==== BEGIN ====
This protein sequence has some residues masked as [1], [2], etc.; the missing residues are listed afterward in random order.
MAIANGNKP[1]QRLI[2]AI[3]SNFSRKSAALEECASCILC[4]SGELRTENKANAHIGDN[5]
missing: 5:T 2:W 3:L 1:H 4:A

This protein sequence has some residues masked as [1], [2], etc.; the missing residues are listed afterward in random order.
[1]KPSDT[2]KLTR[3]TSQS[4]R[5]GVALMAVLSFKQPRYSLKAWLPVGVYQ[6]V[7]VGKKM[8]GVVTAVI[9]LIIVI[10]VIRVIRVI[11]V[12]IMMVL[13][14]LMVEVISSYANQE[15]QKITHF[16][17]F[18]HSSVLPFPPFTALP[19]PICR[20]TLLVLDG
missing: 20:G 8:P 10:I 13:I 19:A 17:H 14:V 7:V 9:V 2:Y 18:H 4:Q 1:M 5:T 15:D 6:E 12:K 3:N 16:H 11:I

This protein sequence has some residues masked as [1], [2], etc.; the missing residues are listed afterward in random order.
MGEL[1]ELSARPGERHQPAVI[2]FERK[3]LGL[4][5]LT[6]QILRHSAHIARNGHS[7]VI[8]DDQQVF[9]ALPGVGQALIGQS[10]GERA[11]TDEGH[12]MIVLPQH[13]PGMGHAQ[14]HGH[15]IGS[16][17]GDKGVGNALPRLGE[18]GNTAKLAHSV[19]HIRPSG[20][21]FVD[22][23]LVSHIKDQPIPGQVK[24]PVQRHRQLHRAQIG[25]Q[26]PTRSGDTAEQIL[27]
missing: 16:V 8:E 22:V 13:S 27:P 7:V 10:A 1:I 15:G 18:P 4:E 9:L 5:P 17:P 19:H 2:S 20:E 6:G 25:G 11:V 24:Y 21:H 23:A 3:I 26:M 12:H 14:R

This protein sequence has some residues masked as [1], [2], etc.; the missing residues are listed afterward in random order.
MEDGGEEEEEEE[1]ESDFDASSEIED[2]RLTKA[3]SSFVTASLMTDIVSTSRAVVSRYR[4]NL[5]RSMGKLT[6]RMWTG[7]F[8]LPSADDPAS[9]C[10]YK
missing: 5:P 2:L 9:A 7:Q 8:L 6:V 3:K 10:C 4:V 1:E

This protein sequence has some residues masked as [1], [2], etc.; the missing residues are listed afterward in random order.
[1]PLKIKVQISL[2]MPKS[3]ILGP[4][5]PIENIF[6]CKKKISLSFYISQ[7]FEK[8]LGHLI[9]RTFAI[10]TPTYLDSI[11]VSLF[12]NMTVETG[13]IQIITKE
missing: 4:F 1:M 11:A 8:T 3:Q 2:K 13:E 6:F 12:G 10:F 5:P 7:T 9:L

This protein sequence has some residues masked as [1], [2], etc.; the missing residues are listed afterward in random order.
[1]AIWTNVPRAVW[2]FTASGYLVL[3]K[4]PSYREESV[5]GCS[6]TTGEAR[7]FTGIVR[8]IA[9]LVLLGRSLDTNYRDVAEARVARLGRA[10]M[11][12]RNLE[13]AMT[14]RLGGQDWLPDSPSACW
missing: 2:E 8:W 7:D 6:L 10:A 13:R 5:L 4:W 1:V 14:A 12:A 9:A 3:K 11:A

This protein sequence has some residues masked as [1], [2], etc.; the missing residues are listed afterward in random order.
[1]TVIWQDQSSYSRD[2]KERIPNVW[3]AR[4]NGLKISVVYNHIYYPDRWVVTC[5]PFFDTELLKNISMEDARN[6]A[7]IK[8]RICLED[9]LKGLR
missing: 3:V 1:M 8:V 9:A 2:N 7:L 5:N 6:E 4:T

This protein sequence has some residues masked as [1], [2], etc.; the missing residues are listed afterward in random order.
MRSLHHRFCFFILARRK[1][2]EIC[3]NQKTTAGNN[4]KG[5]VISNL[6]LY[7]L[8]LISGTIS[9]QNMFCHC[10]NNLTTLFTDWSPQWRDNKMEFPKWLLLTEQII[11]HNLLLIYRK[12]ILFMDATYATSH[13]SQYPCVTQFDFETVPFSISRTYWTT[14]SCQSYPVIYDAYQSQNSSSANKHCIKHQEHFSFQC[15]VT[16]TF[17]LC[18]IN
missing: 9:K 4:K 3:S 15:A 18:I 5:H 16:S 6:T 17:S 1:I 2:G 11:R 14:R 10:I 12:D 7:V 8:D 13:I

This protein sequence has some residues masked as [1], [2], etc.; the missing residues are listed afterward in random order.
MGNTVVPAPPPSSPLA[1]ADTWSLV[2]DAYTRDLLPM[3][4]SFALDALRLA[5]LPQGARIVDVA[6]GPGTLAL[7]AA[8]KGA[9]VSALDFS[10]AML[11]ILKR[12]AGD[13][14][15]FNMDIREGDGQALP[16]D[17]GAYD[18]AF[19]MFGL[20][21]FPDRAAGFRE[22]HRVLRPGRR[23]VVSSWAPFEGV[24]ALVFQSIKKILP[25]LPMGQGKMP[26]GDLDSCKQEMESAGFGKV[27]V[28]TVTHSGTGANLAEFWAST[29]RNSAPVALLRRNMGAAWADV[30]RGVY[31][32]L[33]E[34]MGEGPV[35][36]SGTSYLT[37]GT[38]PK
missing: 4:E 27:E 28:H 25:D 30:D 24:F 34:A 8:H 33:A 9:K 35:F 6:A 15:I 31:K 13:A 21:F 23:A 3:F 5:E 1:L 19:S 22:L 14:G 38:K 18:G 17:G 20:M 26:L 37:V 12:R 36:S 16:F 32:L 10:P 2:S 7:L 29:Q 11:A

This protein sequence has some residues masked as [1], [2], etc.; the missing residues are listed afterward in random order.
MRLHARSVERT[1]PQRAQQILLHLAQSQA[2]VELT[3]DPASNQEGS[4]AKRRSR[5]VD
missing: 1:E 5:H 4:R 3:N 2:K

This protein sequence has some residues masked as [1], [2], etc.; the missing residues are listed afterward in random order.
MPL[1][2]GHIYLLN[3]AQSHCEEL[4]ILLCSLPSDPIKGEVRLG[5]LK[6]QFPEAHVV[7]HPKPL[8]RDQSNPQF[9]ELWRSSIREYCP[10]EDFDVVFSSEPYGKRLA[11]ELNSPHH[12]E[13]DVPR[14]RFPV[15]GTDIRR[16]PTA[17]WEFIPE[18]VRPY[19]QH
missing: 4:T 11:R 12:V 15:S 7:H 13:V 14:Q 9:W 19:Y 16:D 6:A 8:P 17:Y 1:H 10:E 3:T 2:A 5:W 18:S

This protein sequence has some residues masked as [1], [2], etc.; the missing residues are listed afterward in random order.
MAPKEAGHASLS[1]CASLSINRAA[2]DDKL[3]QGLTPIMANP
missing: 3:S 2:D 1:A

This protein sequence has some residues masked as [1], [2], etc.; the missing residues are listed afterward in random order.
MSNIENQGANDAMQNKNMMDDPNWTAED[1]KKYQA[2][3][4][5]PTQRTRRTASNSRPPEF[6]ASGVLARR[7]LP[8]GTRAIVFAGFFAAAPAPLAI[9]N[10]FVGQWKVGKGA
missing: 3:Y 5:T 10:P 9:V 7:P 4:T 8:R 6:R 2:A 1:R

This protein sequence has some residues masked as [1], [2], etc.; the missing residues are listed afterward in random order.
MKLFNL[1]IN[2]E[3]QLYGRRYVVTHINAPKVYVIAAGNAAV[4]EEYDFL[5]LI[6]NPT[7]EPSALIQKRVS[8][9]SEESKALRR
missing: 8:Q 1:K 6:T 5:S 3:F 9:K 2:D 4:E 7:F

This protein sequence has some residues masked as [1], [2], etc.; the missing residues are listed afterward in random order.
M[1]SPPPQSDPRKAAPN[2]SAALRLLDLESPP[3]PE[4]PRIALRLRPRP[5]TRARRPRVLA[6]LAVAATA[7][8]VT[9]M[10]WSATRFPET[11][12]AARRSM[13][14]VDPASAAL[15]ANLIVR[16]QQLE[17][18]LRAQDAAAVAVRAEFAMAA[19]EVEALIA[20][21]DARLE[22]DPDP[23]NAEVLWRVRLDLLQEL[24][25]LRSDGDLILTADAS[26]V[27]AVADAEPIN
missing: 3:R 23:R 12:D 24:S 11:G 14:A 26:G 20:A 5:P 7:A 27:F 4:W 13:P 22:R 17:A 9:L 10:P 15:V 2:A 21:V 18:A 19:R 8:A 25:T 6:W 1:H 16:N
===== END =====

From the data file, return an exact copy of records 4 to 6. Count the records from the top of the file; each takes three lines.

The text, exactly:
This protein sequence has some residues masked as [1], [2], etc.; the missing residues are listed afterward in random order.
MEDGGEEEEEEE[1]ESDFDASSEIED[2]RLTKA[3]SSFVTASLMTDIVSTSRAVVSRYR[4]NL[5]RSMGKLT[6]RMWTG[7]F[8]LPSADDPAS[9]C[10]YK
missing: 5:P 2:L 9:A 7:Q 8:L 6:V 3:K 10:C 4:V 1:E

This protein sequence has some residues masked as [1], [2], etc.; the missing residues are listed afterward in random order.
[1]PLKIKVQISL[2]MPKS[3]ILGP[4][5]PIENIF[6]CKKKISLSFYISQ[7]FEK[8]LGHLI[9]RTFAI[10]TPTYLDSI[11]VSLF[12]NMTVETG[13]IQIITKE
missing: 4:F 1:M 11:A 8:T 3:Q 2:K 13:E 6:F 12:G 10:F 5:P 7:T 9:L

This protein sequence has some residues masked as [1], [2], etc.; the missing residues are listed afterward in random order.
[1]AIWTNVPRAVW[2]FTASGYLVL[3]K[4]PSYREESV[5]GCS[6]TTGEAR[7]FTGIVR[8]IA[9]LVLLGRSLDTNYRDVAEARVARLGRA[10]M[11][12]RNLE[13]AMT[14]RLGGQDWLPDSPSACW
missing: 2:E 8:W 7:D 6:L 10:A 13:R 5:L 4:W 1:V 14:A 12:A 9:A 3:K 11:A